by Charles Metcalfe
I think we may have seen the best of the recent run of high prices, confided David Elswood at lunch after a sale of Finest & Rarest Wines on
5 October in London, held to celebrate the 40th anniversary of the Christie s Wine Department. Why? The market is dominated by about ten people - more collectors and drinkers than investors. Maybe they ve run out of space, or money, whatever. Prices have increased over the last six to nine months, culminating in two records for 1945 Mouton at the Christie s inaugural LA evening sale on 28 September. Maybe bidders feel prices have gone high enough. $345,000 is a lot of money for a 12-bottle case of wine, even if it is 1945 Château Mouton-Rothschild.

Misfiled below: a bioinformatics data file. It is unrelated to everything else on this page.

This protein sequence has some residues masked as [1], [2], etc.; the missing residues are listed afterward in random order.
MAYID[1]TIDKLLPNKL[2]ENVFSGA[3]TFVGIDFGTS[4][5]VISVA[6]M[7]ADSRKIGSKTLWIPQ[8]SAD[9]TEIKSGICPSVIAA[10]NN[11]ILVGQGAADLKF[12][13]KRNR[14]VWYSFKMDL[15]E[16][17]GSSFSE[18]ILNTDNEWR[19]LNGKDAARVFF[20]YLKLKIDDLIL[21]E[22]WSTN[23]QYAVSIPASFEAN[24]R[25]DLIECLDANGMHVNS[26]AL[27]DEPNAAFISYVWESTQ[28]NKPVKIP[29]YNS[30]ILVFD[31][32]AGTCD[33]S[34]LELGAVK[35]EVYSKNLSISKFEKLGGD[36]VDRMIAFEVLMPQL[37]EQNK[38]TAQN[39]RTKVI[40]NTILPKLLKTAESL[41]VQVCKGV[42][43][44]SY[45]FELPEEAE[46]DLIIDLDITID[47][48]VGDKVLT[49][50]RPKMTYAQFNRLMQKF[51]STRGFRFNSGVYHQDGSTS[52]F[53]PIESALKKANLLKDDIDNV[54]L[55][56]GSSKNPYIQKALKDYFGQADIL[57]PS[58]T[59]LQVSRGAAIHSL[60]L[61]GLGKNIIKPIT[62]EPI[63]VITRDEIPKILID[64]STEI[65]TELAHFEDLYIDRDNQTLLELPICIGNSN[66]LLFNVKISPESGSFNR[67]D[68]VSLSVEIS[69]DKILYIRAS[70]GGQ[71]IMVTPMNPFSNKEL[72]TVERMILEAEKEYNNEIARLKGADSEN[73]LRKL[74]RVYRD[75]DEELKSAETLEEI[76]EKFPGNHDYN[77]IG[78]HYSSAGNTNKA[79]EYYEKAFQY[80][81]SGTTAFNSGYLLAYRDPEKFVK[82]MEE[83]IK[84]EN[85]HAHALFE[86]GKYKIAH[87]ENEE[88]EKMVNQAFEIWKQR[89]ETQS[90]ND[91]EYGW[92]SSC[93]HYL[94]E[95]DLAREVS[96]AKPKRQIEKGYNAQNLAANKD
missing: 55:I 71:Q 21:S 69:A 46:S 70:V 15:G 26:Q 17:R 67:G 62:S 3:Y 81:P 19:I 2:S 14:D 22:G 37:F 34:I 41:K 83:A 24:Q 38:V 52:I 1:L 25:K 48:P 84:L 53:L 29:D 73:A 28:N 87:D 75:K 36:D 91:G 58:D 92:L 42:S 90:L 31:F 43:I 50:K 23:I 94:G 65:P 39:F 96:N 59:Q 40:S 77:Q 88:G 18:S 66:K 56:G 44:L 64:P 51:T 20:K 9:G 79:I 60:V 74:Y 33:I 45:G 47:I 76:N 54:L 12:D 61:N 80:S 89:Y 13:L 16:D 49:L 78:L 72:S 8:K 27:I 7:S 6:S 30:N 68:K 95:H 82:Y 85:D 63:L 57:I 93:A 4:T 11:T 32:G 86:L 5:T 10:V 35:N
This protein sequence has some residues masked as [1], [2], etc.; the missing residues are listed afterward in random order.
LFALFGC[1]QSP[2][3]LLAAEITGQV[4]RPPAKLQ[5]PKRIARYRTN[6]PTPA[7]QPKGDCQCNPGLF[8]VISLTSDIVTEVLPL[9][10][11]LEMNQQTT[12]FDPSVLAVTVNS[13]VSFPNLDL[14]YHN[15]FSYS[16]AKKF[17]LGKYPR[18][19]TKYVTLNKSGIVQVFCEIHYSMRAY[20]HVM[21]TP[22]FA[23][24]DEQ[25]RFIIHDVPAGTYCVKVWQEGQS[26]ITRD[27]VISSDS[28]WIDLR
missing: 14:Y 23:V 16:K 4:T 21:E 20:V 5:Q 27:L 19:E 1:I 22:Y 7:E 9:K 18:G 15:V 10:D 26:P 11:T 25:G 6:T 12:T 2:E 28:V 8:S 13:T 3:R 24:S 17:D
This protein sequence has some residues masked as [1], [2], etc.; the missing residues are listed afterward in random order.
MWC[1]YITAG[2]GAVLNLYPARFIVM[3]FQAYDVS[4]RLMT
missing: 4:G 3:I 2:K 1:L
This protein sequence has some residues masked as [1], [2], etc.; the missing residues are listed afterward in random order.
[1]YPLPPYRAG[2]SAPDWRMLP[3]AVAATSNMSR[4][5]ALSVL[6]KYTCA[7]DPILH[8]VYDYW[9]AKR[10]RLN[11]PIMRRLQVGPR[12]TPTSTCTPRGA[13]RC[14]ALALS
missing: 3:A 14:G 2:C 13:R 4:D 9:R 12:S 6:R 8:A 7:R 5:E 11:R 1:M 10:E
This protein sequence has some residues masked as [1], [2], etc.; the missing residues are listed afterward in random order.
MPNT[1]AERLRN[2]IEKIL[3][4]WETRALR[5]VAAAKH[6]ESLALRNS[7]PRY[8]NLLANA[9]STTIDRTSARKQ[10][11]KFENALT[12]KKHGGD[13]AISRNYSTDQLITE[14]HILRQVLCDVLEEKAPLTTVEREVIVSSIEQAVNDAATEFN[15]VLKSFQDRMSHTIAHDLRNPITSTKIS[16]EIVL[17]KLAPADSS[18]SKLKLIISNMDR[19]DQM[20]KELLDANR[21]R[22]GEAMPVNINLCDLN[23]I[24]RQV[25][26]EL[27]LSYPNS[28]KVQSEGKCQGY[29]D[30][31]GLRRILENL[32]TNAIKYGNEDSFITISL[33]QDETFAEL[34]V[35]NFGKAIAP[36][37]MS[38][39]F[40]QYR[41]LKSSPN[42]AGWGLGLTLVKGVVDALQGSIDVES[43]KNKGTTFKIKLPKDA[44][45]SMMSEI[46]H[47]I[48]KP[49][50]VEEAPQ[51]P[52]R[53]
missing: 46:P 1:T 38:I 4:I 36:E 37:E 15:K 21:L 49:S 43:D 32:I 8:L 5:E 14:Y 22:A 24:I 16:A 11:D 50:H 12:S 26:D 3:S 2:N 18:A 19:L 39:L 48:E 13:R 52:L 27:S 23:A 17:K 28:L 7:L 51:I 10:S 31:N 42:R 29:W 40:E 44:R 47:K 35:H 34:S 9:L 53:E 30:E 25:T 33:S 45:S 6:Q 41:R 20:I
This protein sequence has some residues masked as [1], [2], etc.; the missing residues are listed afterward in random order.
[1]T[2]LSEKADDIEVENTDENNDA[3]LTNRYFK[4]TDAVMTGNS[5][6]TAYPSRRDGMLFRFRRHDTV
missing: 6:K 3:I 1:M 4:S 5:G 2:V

Elswood talked frankly about the current state of the wine auction market. Globally, we re way ahead of our competitors, he said. We re only twice the size of Sotheby s in London, but about three or four times their size in Europe. Since Sotheby s pulled out of the US, our main competitor there is Zachy s, our ex-partner. But we re neck and neck with them this year. He also underlined the increasing confidence of international buyers and collectors, explaining how Christie s discontinued their Hong Kong auctions in 2001 because the Far East bidders were happy to buy anywhere. We re seeing new bidders in the market from the UK and Europe, who have realised the wine market s fun and interesting, he added. The prices aren t too frightening, as they can be for Old Masters and rare jewellery.
The sale featured vintages of Lafite-Rothschild back to 1865, Yquem to 1811 and Pétrus to 1947, there was a lunch for long-serving Christie s staff, clients and journalists. It was very much a family occasion, with current auctioneers as well as, from previous eras, Michael Broadbent MW and Alan Taylor-Restell.